Merry Christmas From The Family
2006-12-11, 4:33 p.m.
Okay, this is another "nothing going on, I spent the rest of the weekend and my free time working on gifts, nothing to talk about" day, so let's hit the prompts.
# 2006-12-11: "Those mass-produced family holiday newsletters" by Jette.
I am not an automatic newsletter-hater. I think it depends on the letter itself. I am madly in love with any funny ones that get sent along, and I adore David Sedaris's "Merry Christmas From The Family" (I'm sure this surprises no one). I think funny letters, cards, etc. should be encouraged.
I can think of two groupings of relatives who do the newsletter thing regularly in my family. One has pretty much pared theirs down to sending out a poem and/or photos, especially since all of the kids have left the house. The other one is Aunt Susie and Uncle Brad, whose letters are usually written from the POV of one of the many pets and go on and on about their trips to Europe. I have no idea how they can afford to go to Europe for like a month every single year with three kids and two of 'em in college, but somehow they seem to manage it.
To be honest, I don't give a shit if I ever go to Europe or not (good thing, 'cause it's not likely), and that entire continent wouldn't make my top ten wish list destinations anyway. I was, however, quite jealous when they all went off to Australia, which would be on my list. I'm not really someone who wants to hear about other people's fabulous vacations in general, much less get forced to look at your photo albums, watch your videos...and read your holiday newsletter bragging about such too. Especially when it's not like I'm going anywhere fabulous and far away any time soon or far from now. Really, just get me a cheap amusing souvenir and let's be done with it.
Anyway, I suppose "our trips to Europe were fabulous!" letters fall into the infamous Bragging Category that everyone hates so much. And yeah, it sucks when you read about all of the good stuff that happened to that family while yours uh, didn't go so well. Especially when Little Susie made straight A's again while your Charlie only managed to get a D in math this year and Little Billy got a perfect SAT score and your Lizzie's going to juvenile hall.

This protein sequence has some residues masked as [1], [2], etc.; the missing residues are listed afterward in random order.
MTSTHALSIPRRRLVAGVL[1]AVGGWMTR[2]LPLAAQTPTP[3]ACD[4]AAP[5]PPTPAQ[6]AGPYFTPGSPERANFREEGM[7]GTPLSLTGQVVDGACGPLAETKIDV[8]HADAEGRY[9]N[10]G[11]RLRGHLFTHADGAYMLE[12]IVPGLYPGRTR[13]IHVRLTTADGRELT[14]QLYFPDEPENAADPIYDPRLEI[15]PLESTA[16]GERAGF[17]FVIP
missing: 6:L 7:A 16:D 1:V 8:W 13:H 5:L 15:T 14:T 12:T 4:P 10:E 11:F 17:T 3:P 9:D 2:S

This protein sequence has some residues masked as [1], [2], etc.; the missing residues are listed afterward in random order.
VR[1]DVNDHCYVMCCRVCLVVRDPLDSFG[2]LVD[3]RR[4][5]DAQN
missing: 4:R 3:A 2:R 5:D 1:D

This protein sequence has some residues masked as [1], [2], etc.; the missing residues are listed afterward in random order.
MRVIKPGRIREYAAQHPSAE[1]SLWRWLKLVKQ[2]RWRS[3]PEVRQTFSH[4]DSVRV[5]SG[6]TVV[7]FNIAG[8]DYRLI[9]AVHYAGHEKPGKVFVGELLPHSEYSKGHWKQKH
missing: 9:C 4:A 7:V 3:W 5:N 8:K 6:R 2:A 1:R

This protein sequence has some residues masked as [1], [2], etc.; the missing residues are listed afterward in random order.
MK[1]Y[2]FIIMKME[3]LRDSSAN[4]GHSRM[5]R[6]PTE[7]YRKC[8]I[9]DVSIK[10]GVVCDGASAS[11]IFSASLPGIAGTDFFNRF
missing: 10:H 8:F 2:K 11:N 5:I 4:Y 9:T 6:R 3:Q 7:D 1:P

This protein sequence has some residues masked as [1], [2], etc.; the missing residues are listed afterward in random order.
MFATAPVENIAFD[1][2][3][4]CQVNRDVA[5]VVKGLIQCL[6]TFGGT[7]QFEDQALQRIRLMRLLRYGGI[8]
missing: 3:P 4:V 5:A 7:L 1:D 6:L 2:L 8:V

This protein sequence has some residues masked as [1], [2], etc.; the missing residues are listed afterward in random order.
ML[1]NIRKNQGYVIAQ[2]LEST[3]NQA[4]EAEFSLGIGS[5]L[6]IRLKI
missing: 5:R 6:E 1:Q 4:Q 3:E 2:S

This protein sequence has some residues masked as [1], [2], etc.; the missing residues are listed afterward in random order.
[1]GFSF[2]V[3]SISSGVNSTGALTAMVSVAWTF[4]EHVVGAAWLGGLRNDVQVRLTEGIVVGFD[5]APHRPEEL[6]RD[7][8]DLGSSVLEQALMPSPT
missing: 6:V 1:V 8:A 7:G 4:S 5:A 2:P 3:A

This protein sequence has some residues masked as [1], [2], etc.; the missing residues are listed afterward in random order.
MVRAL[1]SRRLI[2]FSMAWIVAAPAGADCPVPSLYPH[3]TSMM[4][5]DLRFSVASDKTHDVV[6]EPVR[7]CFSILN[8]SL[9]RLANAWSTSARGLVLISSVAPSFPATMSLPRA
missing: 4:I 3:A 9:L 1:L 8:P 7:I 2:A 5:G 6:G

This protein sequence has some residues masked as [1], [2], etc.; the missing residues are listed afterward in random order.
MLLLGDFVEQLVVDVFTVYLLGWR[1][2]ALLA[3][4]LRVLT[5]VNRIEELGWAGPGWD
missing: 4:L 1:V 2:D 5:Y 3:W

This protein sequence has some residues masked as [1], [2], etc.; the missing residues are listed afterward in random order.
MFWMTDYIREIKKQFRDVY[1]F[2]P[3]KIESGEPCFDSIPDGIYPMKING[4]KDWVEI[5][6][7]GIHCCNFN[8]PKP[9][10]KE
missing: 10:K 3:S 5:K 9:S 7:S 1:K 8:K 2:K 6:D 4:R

Truth be told, I think holiday letters should be for bragging, should you have anything to brag about. What's the alternative if you don't have anything to brag about? Do you really want to send out an honest but depressing letter? Were one sent to you, would you want to read it? Who wants to read the holiday letter where two people died this year and another one went into the hospital and another couple's on the verge of divorce? I wouldn't want to.
Of course, I guess there's also the dilemma of "some stuff to brag about, some not." Someone on chat (cat, I think) mentioned getting a holiday letter where one child was obviously very favored over the other two and was the obviously perfect one. Ouch.
I'm glad my mom never joined the Holiday Letter Brigade. Not that this was going to happen anyway because she can't even manage to send out cards to people when she claims that she wants to, much less sit down and write anything. But I think ours would have been just weird on both the lopsided and the depressing levels.
For example, this is probably what Mom would have produced circa the mid-to-late 90's:
Yes, I was the Braggable Child, should one decide to go in that direction. I think it's a good thing for everyone that Mom didn't send out letters like that. It's a little lopsided, not to mention obnoxious to pull that kind of thing when college applications aren't involved.
I'm glad Mom wasn't in the habit of writing such things once Dad got sick, I shudder to think of how one would handle discussing that in a letter that's supposed to be cheerful. Especially when Certain People Who Couldn't Handle The Truth weren't being told everything (or much of anything) the rest of the year. It's not exactly uplifting holiday material anyway.